My buddy up top, discerning his understanding or misunderstanding of Black pain denied the existence of systemic racism, went on to attack the entire movement as promoting perpetrators of unnecessary violence and uproar, and switched the victim-offender reality by dismissing the reality of racist killer cops and amplifying the discussion by making it about Black behavior, not racialized police brutality and cruelty.

Deny. Attack. Reverse Victim and Offender.

This tactic is used by Gatekeepers in religious circles (Christian, Muslim, Jewish), cultic environments (Jehovah Witness’s, Mormons, Scientology), secular circles (Republican Party, Democratic Party, political campaigns, corporate America), and just about every facet of society where those in power benefit from staying in power even if it means destroying the life and image of a victim to save face.

They deny the reality of abuse, dismiss the victim by demonizing them and switch those who are responsible and guilty of wrongdoing for those who are innocent.

Their sole purpose is to control the narrative, protect themselves, the perpetrator, and dismiss the victim.

That is why my friend up above was so unwilling to even question the possibility of systemic racism being real because if systemic racism is true, which it is, it affects various aspects of human life for African Americans in the US and Canada, which, thus, validates their anger with their local and federal governments. And, if systemic racism is that endemic, could it be that such evil is present in his church, his family, and his life?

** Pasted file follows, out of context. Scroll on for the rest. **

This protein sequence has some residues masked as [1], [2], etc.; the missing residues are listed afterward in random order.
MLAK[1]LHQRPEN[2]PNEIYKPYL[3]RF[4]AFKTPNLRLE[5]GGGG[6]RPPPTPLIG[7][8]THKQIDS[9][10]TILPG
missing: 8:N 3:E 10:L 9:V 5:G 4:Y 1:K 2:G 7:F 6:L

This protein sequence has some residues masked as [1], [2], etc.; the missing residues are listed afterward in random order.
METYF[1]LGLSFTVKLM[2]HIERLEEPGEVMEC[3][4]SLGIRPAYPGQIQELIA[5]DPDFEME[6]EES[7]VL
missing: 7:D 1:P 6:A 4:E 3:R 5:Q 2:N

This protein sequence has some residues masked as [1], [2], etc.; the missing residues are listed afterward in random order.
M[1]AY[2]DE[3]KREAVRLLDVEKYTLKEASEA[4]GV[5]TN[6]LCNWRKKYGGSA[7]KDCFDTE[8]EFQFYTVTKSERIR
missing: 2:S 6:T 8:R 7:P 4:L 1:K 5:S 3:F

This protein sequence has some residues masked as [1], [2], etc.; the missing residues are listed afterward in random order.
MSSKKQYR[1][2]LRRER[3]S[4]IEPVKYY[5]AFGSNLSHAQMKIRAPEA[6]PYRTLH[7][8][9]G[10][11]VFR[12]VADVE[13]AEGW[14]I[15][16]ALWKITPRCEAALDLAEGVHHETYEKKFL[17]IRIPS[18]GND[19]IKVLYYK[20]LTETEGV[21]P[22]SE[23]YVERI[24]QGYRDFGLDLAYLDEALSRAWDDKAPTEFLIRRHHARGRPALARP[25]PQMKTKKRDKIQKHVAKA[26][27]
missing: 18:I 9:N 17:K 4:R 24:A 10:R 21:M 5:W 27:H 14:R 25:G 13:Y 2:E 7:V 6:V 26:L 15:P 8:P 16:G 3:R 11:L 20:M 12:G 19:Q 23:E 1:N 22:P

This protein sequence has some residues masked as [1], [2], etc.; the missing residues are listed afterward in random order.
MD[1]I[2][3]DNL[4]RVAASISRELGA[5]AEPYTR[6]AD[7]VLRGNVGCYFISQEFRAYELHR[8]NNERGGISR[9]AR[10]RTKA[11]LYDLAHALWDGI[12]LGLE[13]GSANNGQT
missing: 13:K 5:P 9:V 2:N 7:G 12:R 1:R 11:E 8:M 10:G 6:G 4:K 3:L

Instead of tackling these possibilities, he said, “I see and cannot understand why [the] black community is outraged. I cannot see SYSTEMIC racism in US or Canada, therefore I kind of take the opposite side.”

Gatekeepers will sooner implode than they will admit that they are protecting nefarious agents of evil. And when they do admit wrongdoing, it is to them a minor infraction, “We’ve made some mistakes,” or in religious circles, Christian ones, in particular, you will hear, “We are all sinners saved by grace. None of us are guiltless.” As if to warn the victim that his or her “vindictive” nature is equal to the sin or wrong committed by the perpetrator.

Their calls for justice and truth are equal to and just as damnable as the acts of violence they endured.

Gatekeepers who stand at the entrance of every issue, not as guides and navigators of truth, love, and justice, but as agents of lies, hate, and injustice are the catalysts of the decay of our societies. In reality, they are to victims what the devil is to humanity: constant adversaries and accusers.

We must understand not only why so many people refuse to acknowledge wrong and evil but also what their tactics are when they do.

In analyzing their tactics we can combat those tactics and fight for the preservation and dignity of victims, validating their hurt and pain, and joining them in their fight for what is right, true, and just.

That is how we prevent the retraumatization of victims.

Resources for victims and survivors:

Resource.

Originally published at http://olivettheory.com on July 26, 2022.

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Jarrel Oliveira

Jarrel Oliveira

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Husband | Girl Dad x4 | Dude | Dilettante | Blogger | Brazilian living in Canada. Life motto: Jesus said cool things.